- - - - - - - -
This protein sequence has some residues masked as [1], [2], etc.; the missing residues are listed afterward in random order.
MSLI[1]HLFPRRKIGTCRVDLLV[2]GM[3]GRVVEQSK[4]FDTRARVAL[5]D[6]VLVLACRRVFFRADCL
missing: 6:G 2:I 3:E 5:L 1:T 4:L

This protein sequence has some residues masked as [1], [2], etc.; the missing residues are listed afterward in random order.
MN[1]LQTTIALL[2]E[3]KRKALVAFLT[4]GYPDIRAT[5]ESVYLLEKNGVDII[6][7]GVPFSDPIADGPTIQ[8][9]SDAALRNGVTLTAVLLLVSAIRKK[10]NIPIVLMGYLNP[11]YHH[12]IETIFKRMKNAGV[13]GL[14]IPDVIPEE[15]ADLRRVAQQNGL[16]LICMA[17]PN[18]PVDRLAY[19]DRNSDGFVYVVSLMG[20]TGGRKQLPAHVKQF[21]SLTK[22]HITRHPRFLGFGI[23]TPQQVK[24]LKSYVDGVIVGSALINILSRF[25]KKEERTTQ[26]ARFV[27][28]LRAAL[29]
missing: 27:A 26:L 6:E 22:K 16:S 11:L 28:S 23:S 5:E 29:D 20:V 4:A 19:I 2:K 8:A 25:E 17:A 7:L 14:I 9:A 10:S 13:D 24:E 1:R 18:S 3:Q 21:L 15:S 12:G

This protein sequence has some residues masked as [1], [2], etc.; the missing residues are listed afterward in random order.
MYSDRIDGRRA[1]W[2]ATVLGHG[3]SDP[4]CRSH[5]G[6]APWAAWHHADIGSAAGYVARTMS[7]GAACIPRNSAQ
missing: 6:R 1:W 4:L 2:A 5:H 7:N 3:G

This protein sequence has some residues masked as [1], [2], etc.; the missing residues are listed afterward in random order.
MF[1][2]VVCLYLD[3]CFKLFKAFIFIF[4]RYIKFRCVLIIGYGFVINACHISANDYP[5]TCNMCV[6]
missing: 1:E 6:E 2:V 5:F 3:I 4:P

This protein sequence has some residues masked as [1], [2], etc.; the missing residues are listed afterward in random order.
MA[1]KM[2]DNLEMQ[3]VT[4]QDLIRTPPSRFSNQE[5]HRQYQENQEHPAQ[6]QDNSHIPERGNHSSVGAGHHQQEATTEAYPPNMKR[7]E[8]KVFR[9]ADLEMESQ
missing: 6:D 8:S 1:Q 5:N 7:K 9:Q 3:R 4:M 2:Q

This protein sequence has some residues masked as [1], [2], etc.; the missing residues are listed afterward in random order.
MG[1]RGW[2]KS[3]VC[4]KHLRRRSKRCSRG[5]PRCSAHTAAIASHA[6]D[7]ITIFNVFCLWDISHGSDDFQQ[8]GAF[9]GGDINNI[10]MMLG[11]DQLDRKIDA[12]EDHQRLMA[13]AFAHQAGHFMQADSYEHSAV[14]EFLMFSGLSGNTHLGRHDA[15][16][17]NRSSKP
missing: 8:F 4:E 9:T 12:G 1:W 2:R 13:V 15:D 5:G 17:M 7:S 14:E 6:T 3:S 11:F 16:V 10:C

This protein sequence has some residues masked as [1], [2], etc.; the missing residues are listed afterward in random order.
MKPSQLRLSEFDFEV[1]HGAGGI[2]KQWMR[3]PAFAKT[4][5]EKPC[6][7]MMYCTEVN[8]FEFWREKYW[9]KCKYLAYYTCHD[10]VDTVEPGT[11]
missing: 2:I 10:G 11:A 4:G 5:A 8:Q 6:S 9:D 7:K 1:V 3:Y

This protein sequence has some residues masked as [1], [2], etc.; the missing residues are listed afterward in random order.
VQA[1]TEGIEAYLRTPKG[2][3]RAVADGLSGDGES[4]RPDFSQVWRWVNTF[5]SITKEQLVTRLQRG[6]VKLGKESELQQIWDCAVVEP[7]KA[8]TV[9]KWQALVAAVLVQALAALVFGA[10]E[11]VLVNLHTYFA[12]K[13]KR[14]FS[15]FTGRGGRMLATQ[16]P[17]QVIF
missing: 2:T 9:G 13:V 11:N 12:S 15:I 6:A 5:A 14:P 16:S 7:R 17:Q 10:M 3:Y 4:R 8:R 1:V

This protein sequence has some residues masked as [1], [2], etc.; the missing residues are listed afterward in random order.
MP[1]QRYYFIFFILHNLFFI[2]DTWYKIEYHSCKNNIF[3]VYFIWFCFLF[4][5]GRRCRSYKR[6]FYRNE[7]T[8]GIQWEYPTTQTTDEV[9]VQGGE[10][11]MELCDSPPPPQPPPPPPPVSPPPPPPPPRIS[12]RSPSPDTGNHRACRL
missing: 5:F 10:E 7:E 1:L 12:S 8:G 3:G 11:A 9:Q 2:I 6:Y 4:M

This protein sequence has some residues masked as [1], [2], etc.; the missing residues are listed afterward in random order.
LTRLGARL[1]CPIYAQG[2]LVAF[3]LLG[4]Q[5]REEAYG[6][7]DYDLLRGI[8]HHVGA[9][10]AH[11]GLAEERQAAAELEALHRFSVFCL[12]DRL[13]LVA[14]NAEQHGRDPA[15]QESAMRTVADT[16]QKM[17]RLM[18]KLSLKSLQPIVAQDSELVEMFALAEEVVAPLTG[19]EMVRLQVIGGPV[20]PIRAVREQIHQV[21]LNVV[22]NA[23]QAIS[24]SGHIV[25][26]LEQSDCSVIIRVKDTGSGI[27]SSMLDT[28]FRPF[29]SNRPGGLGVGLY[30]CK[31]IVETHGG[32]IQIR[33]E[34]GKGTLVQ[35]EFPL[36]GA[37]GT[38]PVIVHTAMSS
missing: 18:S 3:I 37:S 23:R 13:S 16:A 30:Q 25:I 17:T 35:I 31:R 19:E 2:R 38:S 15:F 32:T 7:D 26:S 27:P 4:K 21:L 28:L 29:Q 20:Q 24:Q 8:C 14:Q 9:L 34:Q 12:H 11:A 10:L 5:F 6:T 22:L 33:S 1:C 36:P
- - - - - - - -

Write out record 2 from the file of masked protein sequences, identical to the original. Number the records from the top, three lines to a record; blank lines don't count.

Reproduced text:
This protein sequence has some residues masked as [1], [2], etc.; the missing residues are listed afterward in random order.
MN[1]LQTTIALL[2]E[3]KRKALVAFLT[4]GYPDIRAT[5]ESVYLLEKNGVDII[6][7]GVPFSDPIADGPTIQ[8][9]SDAALRNGVTLTAVLLLVSAIRKK[10]NIPIVLMGYLNP[11]YHH[12]IETIFKRMKNAGV[13]GL[14]IPDVIPEE[15]ADLRRVAQQNGL[16]LICMA[17]PN[18]PVDRLAY[19]DRNSDGFVYVVSLMG[20]TGGRKQLPAHVKQF[21]SLTK[22]HITRHPRFLGFGI[23]TPQQVK[24]LKSYVDGVIVGSALINILSRF[25]KKEERTTQ[26]ARFV[27][28]LRAAL[29]
missing: 27:A 26:L 6:E 22:K 16:S 11:L 28:S 23:S 5:E 29:D 20:V 4:A 19:I 2:K 8:A 25:E 17:A 7:L 14:I 9:A 10:S 13:D 24:E 1:R 18:S 3:Q 21:L 15:S 12:G